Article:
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Mapping The End Of Utilities: Where Grid Defection Will Happen Fastest

In Hawaii, the revolution will happen quickly.

Mapping The End Of Utilities: Where Grid Defection Will Happen Fastest
[Photo: SARIN KUNTHONG via Shutterstock]

Solar power won’t kill the utility industry, but solar power plus storage might. Once people have the ability to reserve electricity produced on their rooftops, not just generate it, they’ll need utilities less than they do today. And that, in turn, is likely to make the utility business–at least as it exists now–less attractive to investors.

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That’s the upshot of a report from the Rocky Mountain Institute, a think-tank that analyzes the future of the energy system. The report posits that the combination of solar panels plus home battery systems–like the one Tesla is now rolling out–represent a “utility in a box.” Some customers may leave the grid completely; many more are likely to dial down on how much grid power they use.


RMI looked at five markets (Honolulu, Hawaii; Los Angeles, California; Louisville, Kentucky; San Antonio, Texas; and Westchester, New York), compiling data about current solar installation rates, solar resources available, and projected future costs for solar power and conventional electricity. The organization then modeled four scenarios, including one where the cost of solar continues to fall fast, and others where there are improvements in energy efficiency.

The report finds that solar-plus-battery costs are already equal or lower than conventional electricity in some states like Hawaii. Others, including California and New York, are set to reach “grid parity” in 10 to 15 years. The key point is this: 10 to 15 years is less time than the typical economic life of centralized power plants and transmission infrastructure (30 years). So, utilities making those investments don’t have time to get repaid–at least not without raising prices still further.


“Such parity and the customer defections it could trigger would strand those costly utility assets,” the report says. “Even before mass defection, a growing number of early adopters could trigger a spiral of falling sales and rising electricity prices that make defection via solar-plus-battery systems even more attractive and undermine utilities’ traditional business models.”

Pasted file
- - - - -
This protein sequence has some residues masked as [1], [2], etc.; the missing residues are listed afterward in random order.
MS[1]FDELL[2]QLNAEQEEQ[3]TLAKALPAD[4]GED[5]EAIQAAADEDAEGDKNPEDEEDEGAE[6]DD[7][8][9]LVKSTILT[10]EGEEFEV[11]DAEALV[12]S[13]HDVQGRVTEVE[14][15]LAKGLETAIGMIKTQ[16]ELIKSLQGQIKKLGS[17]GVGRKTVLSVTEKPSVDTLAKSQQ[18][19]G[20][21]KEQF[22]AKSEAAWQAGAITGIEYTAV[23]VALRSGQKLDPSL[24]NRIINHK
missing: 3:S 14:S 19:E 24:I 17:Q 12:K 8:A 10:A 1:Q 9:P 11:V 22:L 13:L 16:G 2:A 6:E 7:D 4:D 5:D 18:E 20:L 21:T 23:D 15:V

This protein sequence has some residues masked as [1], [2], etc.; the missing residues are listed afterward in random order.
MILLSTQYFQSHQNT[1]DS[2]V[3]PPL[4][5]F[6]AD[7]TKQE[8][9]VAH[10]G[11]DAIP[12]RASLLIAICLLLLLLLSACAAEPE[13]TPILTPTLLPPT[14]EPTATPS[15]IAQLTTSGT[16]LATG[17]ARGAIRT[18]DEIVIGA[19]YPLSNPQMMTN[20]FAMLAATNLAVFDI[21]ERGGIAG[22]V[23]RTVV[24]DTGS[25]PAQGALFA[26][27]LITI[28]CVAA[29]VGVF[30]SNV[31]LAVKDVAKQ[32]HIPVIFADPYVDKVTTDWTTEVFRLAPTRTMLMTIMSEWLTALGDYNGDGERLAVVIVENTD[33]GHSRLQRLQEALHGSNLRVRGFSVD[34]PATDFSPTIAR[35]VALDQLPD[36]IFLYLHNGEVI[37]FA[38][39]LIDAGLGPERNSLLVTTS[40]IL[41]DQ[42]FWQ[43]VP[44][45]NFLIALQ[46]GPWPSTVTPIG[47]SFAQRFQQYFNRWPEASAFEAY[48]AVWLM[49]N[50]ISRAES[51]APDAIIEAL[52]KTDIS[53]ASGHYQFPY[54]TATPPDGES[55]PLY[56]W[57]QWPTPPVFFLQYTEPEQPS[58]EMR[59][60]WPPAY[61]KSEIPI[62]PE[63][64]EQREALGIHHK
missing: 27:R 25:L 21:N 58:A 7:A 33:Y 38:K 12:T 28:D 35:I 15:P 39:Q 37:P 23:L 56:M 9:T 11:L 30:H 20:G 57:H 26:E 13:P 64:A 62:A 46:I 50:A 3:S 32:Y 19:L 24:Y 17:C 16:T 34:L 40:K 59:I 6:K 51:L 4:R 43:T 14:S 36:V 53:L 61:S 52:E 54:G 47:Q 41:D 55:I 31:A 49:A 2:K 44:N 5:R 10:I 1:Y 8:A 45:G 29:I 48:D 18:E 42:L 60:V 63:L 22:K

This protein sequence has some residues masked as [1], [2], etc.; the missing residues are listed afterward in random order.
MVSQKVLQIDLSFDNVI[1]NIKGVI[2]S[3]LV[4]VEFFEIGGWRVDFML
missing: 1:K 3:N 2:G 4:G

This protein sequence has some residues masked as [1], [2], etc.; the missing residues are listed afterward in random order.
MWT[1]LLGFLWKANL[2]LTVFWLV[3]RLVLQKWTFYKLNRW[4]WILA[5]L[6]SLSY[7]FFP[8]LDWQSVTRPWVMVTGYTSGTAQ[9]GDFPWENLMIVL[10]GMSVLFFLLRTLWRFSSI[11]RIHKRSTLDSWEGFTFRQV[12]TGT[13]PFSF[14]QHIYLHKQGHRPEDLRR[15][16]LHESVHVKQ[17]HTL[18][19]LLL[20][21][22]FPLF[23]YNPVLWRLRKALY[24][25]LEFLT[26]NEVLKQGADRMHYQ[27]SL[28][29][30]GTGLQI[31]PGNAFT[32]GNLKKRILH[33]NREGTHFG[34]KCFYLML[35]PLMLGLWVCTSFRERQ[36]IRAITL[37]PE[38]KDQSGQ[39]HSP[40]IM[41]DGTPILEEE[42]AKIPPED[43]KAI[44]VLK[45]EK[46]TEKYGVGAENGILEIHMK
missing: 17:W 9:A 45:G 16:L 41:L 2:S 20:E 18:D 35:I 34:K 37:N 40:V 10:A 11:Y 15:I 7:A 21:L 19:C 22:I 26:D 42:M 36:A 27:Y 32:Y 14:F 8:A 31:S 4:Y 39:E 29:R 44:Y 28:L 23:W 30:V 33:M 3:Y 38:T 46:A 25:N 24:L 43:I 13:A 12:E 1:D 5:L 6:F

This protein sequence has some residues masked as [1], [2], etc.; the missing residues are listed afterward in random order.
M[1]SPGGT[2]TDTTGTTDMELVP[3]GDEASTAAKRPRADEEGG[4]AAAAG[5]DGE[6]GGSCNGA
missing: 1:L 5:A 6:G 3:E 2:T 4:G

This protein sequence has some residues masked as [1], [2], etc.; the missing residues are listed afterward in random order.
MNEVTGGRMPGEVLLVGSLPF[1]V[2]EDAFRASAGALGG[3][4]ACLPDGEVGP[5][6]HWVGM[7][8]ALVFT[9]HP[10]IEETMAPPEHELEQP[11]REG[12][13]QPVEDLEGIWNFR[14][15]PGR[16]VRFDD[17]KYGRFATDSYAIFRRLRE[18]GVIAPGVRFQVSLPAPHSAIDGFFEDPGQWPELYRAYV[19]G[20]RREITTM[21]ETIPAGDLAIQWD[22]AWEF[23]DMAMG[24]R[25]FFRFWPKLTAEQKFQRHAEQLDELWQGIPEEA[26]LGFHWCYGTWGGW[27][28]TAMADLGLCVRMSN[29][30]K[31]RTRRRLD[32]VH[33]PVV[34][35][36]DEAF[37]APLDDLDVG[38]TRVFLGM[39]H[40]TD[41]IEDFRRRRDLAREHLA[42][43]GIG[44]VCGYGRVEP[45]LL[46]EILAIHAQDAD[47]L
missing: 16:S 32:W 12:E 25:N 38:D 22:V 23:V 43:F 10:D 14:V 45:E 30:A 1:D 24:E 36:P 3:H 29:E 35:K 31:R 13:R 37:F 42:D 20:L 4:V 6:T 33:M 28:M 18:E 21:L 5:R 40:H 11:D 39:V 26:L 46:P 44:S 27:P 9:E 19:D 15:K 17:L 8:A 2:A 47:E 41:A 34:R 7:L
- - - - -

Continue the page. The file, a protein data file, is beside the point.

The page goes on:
RMI expects utilities to lose millions of dollars going forward. For example, in the Southwest and Mid-Atlantic markets, it says more than half of all commercial customers could beat conventional electricity prices with their own solar+battery combos by 2024. That means three million customers, and revenues currently worth more than $22 billion a year. In the Northeast, sales to residential customers could drop by 50% by 2030, it says.


While some revel in the death of the utility industry, RMI isn’t one of them. It thinks we need these companies to build out infrastructure and maintain reliability. But the organization also believes the current utility model is unsustainable and that utilities aren’t helping their long-term prospects by blocking moves to distributed generation (for example, by charging extra fees to hook up solar panels).

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Instead, it hopes utilities will see the benefit to integrating solar, then work with regulators, technology companies, and customers to make better arrangements for everyone. Better to ride the wave than fight it.

About the author

Ben Schiller is a New York staff writer for Fast Company. Previously, he edited a European management magazine and was a reporter in San Francisco, Prague, and Brussels.

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